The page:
# Learning astrophysics from zero

I'm a liberal arts student, an undergraduate English student who out of the blue, started getting interested in astronomy and physics, searching for facts all the time, googling about some theories, etc...

Yet, as I didn't follow the path of Science and anything related to it, I have no idea about either physics or astronomy and their concepts, but I decided to discover this field in my way.

So the question is; is it possible for me to learn astrophysics and embrace its world just by myself, knowing that I'm 20 yo. Would this journey be such a difficult thing to do that will later on turn to be a waste of time?

If this may be possible, what would be a good introductory resource where one can "test the water" to get a feel for the the concepts and start to see how difficult a thing this may turn out to be?

• If you learn, it's never a waste of time Jun 26 at 17:21
• What the above comment said; also science is not a set of facts, but a method to generate less-wrong knowledge over time. It is therefore useful outside of academia as well. As for personal development, you won't regret diving into a completely different world. 20 isn't too late for anything, you will thank yourself when you are 30. Jun 26 at 17:30
• What is your actual goal here? Understanding as part of being a broadly well educated person (Everybody should have some understanding of Newtonian mechanics, just as everyone should have some appreciation of Shakespeare) Or are you looking for a career? Also, what are the first words you think of when someone says "MATHS" Jun 26 at 17:36
• One must manage their expectations in life, in general. If you are expecting to get a physics PhD five years from now, that might not be realistic (though harder things have probably happened). If you expect to learn more about physics over your life and learn to appreciate it like anything else in life, then that's totally realistic. You could start with popular science books and intro textbooks and then eventually read into the scientific literature on specific topics that interest you. That could be done in a few years depending on your dedication/availability. Jun 26 at 18:26
• Three good answers so far, I'll adjust the wording to help it fit the reference-request tag so it can stay open, allowing future good answers rather than preventing them.
– uhoh
Jul 11 at 5:19

Turn this around, could an engineering student who, out of the the blue got an interest in literature but had no idea about "arts" or "the humanities" learn about literature? Sure, they could read some novels, go to some plays... They are unlikely to become a Professor of English at Oxford, but if their goal is to widen their horizons, it is all good.

Likewise you are unlikely to get a PhD in astrophysics, but that doesn't stop you from learning. The block that many people from the humanities find is trying to understand physics without using maths. That is valid to a degree, but at some point you need to have a good grasp of calculus (and other mathematical ideas) to make progress.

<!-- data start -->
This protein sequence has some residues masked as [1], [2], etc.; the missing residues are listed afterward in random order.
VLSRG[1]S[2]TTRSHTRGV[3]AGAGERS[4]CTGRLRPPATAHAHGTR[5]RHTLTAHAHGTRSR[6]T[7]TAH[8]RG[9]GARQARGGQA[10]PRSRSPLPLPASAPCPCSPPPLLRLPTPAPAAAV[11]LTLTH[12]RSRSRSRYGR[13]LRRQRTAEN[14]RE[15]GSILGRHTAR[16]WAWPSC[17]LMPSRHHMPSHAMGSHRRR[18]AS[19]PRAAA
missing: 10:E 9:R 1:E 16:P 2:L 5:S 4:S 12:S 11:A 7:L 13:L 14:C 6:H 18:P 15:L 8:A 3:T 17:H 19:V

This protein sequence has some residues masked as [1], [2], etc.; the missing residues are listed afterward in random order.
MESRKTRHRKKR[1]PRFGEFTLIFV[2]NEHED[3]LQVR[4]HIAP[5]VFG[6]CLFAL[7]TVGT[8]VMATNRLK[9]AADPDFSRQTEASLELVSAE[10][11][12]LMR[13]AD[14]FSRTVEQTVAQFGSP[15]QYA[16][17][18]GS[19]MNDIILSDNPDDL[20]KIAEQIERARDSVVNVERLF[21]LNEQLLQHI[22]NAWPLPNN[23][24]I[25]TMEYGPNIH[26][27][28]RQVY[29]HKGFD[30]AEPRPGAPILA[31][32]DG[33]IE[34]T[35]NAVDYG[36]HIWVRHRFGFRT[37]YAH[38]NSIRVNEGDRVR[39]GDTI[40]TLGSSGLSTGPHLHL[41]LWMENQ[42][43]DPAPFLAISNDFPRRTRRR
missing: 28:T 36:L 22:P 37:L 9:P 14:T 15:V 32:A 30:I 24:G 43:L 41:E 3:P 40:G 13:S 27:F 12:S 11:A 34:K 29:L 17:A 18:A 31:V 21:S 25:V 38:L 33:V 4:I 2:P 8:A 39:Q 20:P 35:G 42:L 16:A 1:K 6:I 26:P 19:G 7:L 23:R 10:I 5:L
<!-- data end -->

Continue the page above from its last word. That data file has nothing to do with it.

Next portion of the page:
By way of analogy, imagine someone who wanted to learn literature, but only read picture books. Very much of the English Lit would be closed to that person. Thus it is with Astrophyics. Learning astrophysics without maths is like learning literature by reading comic books.

• Nica analogy with no math = only comics! Jun 26 at 21:22

You will need to know the mathematics. If you don't have the relevant mathematical background then understanding the physics would be hard because maths is the language of physics. If you can, start from calculus. "University physics" textbook by Young and Freedman covers basic concepts (you don't need everything but Newtonian physics, QM, SR and Electromagnetism would be helpful). Spend time on these chapters and problems. After this you can use "An Introduction to Modern Astrophysics" by Carroll or any good astrophysics book to learn the concepts. I learnt these concepts in my 3 year undergrad (I did maths and physics double major) and moved to astrophysics in my honours year. It will take time if you learn it yourself but life is about learning. Good luck on your journey!

Learning is never a waste.

Will the path be difficult? Not at all.

Will the path be long and lots of work? You have no idea how long and how much work, starting from your foundation as undergraduate liberal arts!

To start with, you will need at least first year college level maths. You need to be comfortable with scientific notation, exponents, geometry(trigonometry actually), and will need at least an understanding of the fundamentals of calculus. You don't need to actually be able to work with and calculate integrals, but you must recognize them and not get a heartattack when seeing a page filled with calculus.

Add an open mind, a willingness to read (a lot), and buckets of patience.